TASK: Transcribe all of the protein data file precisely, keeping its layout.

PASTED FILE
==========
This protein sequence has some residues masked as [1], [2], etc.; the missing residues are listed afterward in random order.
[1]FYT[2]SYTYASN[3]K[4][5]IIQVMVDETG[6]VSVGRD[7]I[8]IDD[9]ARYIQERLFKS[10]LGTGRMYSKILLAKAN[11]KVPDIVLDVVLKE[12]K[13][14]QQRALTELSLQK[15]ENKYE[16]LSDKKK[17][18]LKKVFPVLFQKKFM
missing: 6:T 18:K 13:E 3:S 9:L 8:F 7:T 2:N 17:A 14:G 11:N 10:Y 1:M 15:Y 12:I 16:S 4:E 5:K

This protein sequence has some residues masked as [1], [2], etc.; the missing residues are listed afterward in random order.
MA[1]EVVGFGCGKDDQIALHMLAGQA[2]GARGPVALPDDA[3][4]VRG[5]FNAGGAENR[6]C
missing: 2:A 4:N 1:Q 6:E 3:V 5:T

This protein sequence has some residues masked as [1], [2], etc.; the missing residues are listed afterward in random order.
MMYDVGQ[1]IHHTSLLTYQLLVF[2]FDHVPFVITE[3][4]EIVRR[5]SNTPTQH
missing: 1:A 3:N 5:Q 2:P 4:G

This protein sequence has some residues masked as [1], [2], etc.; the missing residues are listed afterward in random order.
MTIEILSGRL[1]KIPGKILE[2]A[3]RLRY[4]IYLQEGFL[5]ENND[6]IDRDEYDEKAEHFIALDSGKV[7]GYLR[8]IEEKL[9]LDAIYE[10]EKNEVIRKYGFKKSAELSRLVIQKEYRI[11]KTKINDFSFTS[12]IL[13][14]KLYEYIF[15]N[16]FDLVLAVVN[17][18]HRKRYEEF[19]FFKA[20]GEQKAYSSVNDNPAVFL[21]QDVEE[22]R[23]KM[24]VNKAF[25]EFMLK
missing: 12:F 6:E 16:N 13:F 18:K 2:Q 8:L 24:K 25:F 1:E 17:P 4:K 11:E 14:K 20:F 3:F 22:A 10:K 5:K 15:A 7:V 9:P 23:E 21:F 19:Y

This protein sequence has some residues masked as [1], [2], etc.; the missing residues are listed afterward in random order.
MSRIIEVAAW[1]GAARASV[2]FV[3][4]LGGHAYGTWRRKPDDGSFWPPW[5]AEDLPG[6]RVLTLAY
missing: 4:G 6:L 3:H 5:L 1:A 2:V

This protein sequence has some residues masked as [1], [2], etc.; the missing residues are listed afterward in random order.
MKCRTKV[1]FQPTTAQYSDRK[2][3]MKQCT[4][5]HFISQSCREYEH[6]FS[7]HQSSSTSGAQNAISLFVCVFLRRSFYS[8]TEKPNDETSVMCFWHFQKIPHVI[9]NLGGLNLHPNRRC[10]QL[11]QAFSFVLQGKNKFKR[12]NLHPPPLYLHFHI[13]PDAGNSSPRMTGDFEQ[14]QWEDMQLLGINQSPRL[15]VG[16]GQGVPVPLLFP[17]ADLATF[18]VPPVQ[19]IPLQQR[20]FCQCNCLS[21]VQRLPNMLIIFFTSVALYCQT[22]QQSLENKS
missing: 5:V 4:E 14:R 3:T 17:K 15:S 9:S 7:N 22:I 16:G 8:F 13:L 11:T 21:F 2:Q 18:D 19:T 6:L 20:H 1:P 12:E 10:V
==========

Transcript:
This protein sequence has some residues masked as [1], [2], etc.; the missing residues are listed afterward in random order.
[1]FYT[2]SYTYASN[3]K[4][5]IIQVMVDETG[6]VSVGRD[7]I[8]IDD[9]ARYIQERLFKS[10]LGTGRMYSKILLAKAN[11]KVPDIVLDVVLKE[12]K[13][14]QQRALTELSLQK[15]ENKYE[16]LSDKKK[17][18]LKKVFPVLFQKKFM
missing: 6:T 18:K 13:E 3:S 9:L 8:F 7:T 2:N 17:A 14:G 11:N 10:Y 1:M 15:Y 12:I 16:S 4:E 5:K

This protein sequence has some residues masked as [1], [2], etc.; the missing residues are listed afterward in random order.
MA[1]EVVGFGCGKDDQIALHMLAGQA[2]GARGPVALPDDA[3][4]VRG[5]FNAGGAENR[6]C
missing: 2:A 4:N 1:Q 6:E 3:V 5:T

This protein sequence has some residues masked as [1], [2], etc.; the missing residues are listed afterward in random order.
MMYDVGQ[1]IHHTSLLTYQLLVF[2]FDHVPFVITE[3][4]EIVRR[5]SNTPTQH
missing: 1:A 3:N 5:Q 2:P 4:G

This protein sequence has some residues masked as [1], [2], etc.; the missing residues are listed afterward in random order.
MTIEILSGRL[1]KIPGKILE[2]A[3]RLRY[4]IYLQEGFL[5]ENND[6]IDRDEYDEKAEHFIALDSGKV[7]GYLR[8]IEEKL[9]LDAIYE[10]EKNEVIRKYGFKKSAELSRLVIQKEYRI[11]KTKINDFSFTS[12]IL[13][14]KLYEYIF[15]N[16]FDLVLAVVN[17][18]HRKRYEEF[19]FFKA[20]GEQKAYSSVNDNPAVFL[21]QDVEE[22]R[23]KM[24]VNKAF[25]EFMLK
missing: 12:F 6:E 16:N 13:F 18:K 2:Q 8:L 24:K 25:F 1:E 17:P 4:K 11:E 14:K 20:F 3:F 22:A 10:K 5:K 15:A 7:V 9:P 23:E 21:F 19:Y

This protein sequence has some residues masked as [1], [2], etc.; the missing residues are listed afterward in random order.
MSRIIEVAAW[1]GAARASV[2]FV[3][4]LGGHAYGTWRRKPDDGSFWPPW[5]AEDLPG[6]RVLTLAY
missing: 4:G 6:L 3:H 5:L 1:A 2:V

This protein sequence has some residues masked as [1], [2], etc.; the missing residues are listed afterward in random order.
MKCRTKV[1]FQPTTAQYSDRK[2][3]MKQCT[4][5]HFISQSCREYEH[6]FS[7]HQSSSTSGAQNAISLFVCVFLRRSFYS[8]TEKPNDETSVMCFWHFQKIPHVI[9]NLGGLNLHPNRRC[10]QL[11]QAFSFVLQGKNKFKR[12]NLHPPPLYLHFHI[13]PDAGNSSPRMTGDFEQ[14]QWEDMQLLGINQSPRL[15]VG[16]GQGVPVPLLFP[17]ADLATF[18]VPPVQ[19]IPLQQR[20]FCQCNCLS[21]VQRLPNMLIIFFTSVALYCQT[22]QQSLENKS
missing: 5:V 4:E 14:R 3:T 17:K 15:S 9:S 7:N 22:I 16:G 8:F 13:L 11:T 21:F 2:Q 18:D 19:T 6:L 20:H 1:P 12:E 10:V